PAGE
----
Prime Ministers do not do these things personally.  Prime Ministers and parliaments (assuming we are indeed a democracy) are simply doing what WE, the citizens, ask them or tell them or let them do.  WE are personally responsible, every single one of us.  For WE give the power.

Time for us to voice our disapproval of what our representatives are doing in OUR name.

Written by Robyn Dunphy

January 30, 2011 at 11:05 am

Australia cops criticism…

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… and rightly so.  While my personal page is off-line as the topic is considered sub judice currently, naturally the two articles I discuss here are close to my heart.

Australia has again been highlighted as the only developed democracy without national human rights law.   Perhaps if we did have such a law, my family and I wouldn’t be in the position we are currently in.  It has been interesting, as I discovered neither the Universal Declaration of Human Rights 1948 nor the Convention Relating to the Status of Refugees 1951 are scheduled to or declared under the Australian Human Rights Commission Act.  I was not aware of this until last week and I am horrified.  I hope all Australians are horrified at such a discovery.

The second article was written by Malcolm Fraser.  Malcolm Fraser was Prime Minister of Australia from November 1975 for seven years.  I remember him well, as I had recently arrived in Australia in February 1974.  Malcolm has been involved in humanitarian work for many years.  He points out the regression in Australia’s policies since that time 35 years ago when we welcomed Vietnamese refugees.  That community is now, he tells us, nearly a quarter of a million strong and contribute greatly to Australia.  What changed?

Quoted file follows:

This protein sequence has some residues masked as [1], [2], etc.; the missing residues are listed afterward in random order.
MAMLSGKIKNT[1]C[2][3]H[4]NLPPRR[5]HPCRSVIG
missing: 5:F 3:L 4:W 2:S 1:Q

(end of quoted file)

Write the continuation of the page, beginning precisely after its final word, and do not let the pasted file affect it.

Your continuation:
What I have learnt about Civil and Human Rights in Australia over the past year has been enlightening: yet not in a way I would have ever expected.  It has been a sad year for me personally, of course, but I cannot consider only my personal situation.  I am horrified when I consider the possible extrapolation of my situation across the country.  I am still haunted by the images of the Christmas Island tragedy and the Christmas Island detention conditions.

It is time: time Australians stood up for what is right.

Richard Flanagan sums it up

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Excerpt Reposted from the UK Guardian I have no personal comment for this one – Richard’s article stands alone.  Please click on the link to read the full article.

Boat tragedy: How Australians became complicit in the horror of Christmas Island